How Arc Alley Became Silicon Valley



George E. Pake Auditorium 2003-11-06



How Arc Alley Became Silicon Valley

Most technology histories of this region mark "time zero" as the birth of Hewlett-Packard on 1 January 1939. Then Shockley arrives in 1955. Three years later, the IC gets invented, and the history of Silicon Valley unfolds in earnest. Stanford and Berkeley are somehow involved in Important Ways, orchards disappear, spinoffs beget spinoffs, and boom and bust cycles of ever-increasing amplitude appear as constant companions.

What's less well known are the many other important tech milestones that precede "time zero" of the standard story:

- First ship-to-shore wireless communications in the U.S. (from the Cliff House in San Francisco, in 1899);

- First regularly scheduled radio broadcasts (by Stanford dropout "Doc" Herrold), from San Jose;

- First ground-to-aircraft radio, demonstrated at the Tanforan racetrack in San Bruno;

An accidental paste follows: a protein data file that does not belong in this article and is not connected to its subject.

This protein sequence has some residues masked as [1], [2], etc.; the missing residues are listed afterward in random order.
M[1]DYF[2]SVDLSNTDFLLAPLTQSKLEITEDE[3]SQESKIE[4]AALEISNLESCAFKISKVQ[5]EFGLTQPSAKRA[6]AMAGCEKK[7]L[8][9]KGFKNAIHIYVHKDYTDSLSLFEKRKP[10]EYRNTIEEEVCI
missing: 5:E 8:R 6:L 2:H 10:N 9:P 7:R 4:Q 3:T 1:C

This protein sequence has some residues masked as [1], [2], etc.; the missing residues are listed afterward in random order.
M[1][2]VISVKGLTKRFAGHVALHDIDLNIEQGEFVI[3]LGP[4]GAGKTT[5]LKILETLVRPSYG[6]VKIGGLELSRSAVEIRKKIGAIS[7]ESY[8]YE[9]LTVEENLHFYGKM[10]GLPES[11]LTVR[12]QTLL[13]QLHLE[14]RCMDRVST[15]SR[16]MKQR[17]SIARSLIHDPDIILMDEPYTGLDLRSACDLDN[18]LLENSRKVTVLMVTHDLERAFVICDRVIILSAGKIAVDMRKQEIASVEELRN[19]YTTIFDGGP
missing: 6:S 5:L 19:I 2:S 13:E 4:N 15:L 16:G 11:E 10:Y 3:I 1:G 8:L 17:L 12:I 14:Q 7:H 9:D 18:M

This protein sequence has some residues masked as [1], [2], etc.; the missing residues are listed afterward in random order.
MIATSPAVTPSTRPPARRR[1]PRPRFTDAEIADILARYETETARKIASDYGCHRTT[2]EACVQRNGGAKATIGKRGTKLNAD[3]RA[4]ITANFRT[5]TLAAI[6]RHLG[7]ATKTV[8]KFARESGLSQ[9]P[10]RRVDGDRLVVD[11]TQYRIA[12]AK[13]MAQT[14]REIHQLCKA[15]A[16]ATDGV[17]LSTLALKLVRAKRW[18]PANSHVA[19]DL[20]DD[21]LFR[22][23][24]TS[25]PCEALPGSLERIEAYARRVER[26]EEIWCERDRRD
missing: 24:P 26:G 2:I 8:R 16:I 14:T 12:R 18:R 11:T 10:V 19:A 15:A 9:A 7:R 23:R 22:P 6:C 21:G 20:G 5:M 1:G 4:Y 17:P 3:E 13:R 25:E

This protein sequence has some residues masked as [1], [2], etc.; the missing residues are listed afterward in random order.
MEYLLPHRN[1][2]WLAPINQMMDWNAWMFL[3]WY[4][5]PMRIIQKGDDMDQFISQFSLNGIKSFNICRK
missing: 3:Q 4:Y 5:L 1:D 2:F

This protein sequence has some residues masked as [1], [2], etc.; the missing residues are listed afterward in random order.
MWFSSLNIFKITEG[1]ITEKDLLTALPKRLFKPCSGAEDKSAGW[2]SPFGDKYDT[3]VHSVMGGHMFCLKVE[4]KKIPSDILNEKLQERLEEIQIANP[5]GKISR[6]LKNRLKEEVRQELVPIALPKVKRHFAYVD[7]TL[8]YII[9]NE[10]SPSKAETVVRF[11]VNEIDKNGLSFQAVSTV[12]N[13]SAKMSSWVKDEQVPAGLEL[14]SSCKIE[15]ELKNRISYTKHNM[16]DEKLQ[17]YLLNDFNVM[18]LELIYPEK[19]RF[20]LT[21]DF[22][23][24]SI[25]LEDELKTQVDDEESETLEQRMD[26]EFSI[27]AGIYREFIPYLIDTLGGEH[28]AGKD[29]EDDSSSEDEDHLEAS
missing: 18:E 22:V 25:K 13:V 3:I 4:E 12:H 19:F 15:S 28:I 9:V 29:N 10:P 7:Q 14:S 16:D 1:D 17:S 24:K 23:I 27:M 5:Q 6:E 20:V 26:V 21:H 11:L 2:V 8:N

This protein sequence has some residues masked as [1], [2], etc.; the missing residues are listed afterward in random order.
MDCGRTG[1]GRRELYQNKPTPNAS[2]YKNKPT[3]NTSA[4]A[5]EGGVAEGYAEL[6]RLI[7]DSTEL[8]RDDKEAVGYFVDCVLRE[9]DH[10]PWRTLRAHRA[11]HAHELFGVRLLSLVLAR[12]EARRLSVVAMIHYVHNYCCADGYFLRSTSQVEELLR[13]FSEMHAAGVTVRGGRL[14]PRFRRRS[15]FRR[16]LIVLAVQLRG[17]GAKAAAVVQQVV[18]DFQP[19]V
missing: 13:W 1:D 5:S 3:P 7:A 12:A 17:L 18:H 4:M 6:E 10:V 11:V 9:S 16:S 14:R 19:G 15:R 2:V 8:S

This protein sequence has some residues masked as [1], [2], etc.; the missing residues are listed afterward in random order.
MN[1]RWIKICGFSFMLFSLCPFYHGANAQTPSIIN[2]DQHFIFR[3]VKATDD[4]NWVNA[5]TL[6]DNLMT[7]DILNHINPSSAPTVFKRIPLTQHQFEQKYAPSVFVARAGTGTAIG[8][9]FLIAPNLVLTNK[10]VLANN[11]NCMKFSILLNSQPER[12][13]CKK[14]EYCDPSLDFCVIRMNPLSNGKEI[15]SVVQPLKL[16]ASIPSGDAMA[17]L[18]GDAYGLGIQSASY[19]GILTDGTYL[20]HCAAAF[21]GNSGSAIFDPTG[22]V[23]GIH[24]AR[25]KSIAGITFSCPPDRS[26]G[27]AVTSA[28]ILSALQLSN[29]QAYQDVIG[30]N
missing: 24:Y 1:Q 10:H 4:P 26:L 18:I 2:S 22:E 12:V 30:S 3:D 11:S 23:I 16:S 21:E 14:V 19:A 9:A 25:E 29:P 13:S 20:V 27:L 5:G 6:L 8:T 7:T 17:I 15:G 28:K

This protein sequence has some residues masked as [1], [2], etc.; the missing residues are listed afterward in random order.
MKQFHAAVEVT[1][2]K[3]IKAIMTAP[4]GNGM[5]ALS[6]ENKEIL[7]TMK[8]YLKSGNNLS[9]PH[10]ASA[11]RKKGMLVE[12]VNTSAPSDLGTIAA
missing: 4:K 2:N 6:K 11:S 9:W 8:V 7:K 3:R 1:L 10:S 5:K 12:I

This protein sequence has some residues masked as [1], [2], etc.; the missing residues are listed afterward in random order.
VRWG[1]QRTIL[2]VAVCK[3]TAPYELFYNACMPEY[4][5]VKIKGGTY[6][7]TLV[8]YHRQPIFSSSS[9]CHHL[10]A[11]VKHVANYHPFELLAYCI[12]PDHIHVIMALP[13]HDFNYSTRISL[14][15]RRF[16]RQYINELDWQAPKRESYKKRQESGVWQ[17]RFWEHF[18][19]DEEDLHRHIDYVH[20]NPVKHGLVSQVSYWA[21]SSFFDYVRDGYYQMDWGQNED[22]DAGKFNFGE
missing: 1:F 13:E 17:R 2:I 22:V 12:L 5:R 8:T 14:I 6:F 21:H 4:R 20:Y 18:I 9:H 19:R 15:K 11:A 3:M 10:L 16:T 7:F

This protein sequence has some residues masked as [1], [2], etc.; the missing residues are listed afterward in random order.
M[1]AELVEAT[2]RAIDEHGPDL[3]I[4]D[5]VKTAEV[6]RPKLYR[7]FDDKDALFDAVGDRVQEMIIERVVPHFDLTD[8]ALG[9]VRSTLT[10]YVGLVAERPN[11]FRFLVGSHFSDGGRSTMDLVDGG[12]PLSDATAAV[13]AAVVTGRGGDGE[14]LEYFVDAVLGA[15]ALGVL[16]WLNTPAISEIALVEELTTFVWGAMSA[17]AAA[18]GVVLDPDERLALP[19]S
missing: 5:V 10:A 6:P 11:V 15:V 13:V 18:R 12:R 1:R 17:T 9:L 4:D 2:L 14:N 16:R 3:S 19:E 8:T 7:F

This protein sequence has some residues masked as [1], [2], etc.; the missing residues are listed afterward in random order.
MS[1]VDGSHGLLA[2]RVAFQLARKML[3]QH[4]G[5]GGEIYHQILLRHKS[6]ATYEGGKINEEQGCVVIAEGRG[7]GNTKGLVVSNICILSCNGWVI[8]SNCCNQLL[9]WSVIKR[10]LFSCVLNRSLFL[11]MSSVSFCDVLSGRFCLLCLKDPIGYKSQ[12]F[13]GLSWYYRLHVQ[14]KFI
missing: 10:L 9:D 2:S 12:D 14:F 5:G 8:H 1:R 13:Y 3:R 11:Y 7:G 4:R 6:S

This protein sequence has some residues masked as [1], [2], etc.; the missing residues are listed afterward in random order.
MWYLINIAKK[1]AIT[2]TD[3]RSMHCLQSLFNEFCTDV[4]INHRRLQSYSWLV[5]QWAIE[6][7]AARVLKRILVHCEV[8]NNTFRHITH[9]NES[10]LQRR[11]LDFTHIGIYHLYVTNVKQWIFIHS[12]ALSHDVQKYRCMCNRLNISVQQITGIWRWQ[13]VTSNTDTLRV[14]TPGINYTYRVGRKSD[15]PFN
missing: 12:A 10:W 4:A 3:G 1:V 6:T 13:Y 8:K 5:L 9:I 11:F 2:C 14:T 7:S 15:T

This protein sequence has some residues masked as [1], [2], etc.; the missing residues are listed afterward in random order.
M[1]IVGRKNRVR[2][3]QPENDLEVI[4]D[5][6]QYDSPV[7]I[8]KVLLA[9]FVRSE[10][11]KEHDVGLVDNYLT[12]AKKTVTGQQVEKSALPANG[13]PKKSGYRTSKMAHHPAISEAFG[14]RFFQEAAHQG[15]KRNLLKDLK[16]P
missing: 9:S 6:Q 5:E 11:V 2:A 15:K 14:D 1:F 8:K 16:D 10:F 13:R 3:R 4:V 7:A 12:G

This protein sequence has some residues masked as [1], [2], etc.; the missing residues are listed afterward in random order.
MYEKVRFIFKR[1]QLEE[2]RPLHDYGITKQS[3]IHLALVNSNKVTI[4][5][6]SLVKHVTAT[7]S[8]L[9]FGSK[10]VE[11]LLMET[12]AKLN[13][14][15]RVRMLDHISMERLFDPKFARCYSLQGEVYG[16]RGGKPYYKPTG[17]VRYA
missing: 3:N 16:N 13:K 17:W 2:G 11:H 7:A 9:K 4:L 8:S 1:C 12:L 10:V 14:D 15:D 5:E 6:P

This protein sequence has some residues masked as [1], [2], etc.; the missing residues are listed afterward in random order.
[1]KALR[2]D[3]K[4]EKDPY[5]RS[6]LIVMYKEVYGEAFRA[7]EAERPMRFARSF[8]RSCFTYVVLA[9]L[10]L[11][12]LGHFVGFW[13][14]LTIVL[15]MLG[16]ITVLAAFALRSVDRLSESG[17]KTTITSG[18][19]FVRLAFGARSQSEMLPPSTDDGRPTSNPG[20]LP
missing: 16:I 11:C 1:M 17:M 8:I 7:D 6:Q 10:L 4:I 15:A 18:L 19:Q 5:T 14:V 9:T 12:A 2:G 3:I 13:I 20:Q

- First VC-funded electronics startup (Federal Telegraph, founded by Stanford graduate Cyril Elwell, with funding from Stanford president David Starr Jordan and others; it counted among its employees future "Father of Silicon Valley" Fred Terman, and first Stanford EE PhD and future Berkeley EE dept. chair Leonard Fuller);

- Discovery of electronic amplification by Lee de Forest at Federal Telegraph in Palo Alto;

- First megawatt-level continuous wave transmitters (using arc technology, by Federal Telegraph);

- First demonstration of electronic television, by Philo Farnsworth at his San Francisco lab on Green Street.

The talk will begin with a quiz ("Who *really* invented radio?") to prime the pump, and end with a light-speed overview of developments after Farnsworth, up to the founding of Fairchild.

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